75 TDSBA. “Hester How PS” A-D, O.R.C. Drawer, A-L., A.D.P. DrawerGeorge, W.’ O.R.C., A.D.P. Some Toronto schools also had special “foreign classes” for recent immigrants who were learning English. Ellis, “Backward and Brilliant Children,” 15. It is not clear why George W. attended the auxiliary class and not the foreign class, although it is possible there was no foreign class at Hester How PS in 1922.Google Scholar

76 George's, record card states the reason he was admitted to the auxiliary class. Most other students’ records do not.Google Scholar

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80 Franklin, , From ‘Backwardness’ to ‘At-Risk', 43–46 and Franklin, , “Progressivism and Curriculum Differentiation,” 586–90. Joseph Tropea makes a somewhat similar argument explaining the pupil selection process for—indeed the purposes of—special classes in America's urban schools in the first half of the twentieth century. Tropea argues that while outwardly school authorities may have offered different justifications for special education (including “scientific,” IQ-based justifications), these justifications disguised the “backstage rules,” or true purposes to which school authorities and teachers adapted special education: to manage and control populations of unruly and difficult to teach students in a period of new compulsory attendance rules and rising and diversifying school enrollments. Tropea, , “Bureaucratic Order and Special Children,” 37–38. Tropea's social control argument, in my view, is less convincing than Franklin's argument about the purposes of special classes at Lee Street. Tropea seems to infer motives and he lacks the sort of placement evidence from individual cases that supports Franklin's claims.Google Scholar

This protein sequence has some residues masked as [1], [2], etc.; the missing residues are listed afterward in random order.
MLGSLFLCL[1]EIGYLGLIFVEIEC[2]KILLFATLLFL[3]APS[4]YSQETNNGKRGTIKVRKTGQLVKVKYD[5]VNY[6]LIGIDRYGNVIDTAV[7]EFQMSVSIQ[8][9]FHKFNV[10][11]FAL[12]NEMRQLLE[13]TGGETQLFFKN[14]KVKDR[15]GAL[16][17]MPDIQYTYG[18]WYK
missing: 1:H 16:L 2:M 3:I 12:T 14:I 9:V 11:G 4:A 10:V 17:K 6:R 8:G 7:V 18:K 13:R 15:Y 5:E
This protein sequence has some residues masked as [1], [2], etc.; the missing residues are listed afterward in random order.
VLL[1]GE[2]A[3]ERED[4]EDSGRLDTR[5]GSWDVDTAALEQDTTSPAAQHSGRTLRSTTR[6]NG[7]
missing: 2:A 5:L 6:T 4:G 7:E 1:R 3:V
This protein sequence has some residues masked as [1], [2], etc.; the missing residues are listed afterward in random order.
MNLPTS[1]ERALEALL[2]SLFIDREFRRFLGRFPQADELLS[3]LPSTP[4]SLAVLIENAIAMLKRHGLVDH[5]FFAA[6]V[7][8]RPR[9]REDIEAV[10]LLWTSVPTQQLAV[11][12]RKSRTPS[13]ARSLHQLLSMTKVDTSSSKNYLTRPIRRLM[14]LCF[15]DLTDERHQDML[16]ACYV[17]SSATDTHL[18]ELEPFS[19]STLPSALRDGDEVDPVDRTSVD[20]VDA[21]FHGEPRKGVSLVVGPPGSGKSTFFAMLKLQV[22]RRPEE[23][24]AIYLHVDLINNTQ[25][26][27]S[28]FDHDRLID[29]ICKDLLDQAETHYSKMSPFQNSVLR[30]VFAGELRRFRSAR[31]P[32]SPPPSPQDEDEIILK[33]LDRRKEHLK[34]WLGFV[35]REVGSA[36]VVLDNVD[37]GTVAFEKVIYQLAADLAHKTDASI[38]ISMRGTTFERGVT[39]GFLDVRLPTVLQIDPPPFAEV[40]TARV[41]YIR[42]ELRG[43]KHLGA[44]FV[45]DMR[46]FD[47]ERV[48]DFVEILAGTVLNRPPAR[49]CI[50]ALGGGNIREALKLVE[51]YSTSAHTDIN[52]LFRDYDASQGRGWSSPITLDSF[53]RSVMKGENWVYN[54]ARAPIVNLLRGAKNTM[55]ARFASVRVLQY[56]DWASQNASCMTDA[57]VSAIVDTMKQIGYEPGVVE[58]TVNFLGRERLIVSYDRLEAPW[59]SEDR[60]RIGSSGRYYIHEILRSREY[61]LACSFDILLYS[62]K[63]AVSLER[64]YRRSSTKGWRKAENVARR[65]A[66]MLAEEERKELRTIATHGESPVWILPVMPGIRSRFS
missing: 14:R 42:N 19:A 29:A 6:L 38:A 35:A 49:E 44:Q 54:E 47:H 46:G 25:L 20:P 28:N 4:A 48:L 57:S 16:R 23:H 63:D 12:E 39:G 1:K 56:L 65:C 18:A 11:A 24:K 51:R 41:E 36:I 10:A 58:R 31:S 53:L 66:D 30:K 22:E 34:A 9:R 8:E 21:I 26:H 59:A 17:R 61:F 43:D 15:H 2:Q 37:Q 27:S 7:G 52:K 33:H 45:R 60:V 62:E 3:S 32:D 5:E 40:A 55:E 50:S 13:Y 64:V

81 Ryan, , “From Child Study to Efficiency,” 343–51.Google Scholar

82 Ibid, 346–53.Google Scholar

83 TDSBA. “Hester How PS” Mc-Si, O.R.C. Drawer, M-Z., A.D.P. DrawerDavid, P.’ O.R.C., A.D.P.Google Scholar

84 TDSBA. “Hester How PS” A-D, O.R.C. Drawer, A-L., A.D.P. DrawerEmily, L.’ O.R.C., A.D.P.Google Scholar

85 TDSBA. “Hester How PS” Sh-Z, O.R.C. Drawer, M-Z., A.D.P. DrawerLizzie, W.’ O.R.C., A.D.P.Google Scholar

86 TDSBA. “Hester How PS” Sh-Z, O.R.C. Drawer, M-Z., A.D.P. DrawerMinnie, T.’ O.R.C., A.D.P.Google Scholar

87 TDSBA. “Duke of York PS” O.R.C. TDSB 2003–1307, Box 1, A.D.P. TDSB 2003–0835. ‘Fred V.’ O.R.C., A.D.P.Google Scholar

88 Jones, Kathleen, Taming the Troublesome Child: American Families, Child Guidance, and the Limits of Psychiatric Authority (Cambridge, MA: Harvard University Press, 1999), 686–94.CrossRefGoogle Scholar

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90 TDSBA. “Hester How PS,” A-D, O.R.C. Drawer, A-L, A.D.P. Drawer, ‘Katie, L.’ O.R.C., A.D.P.Google Scholar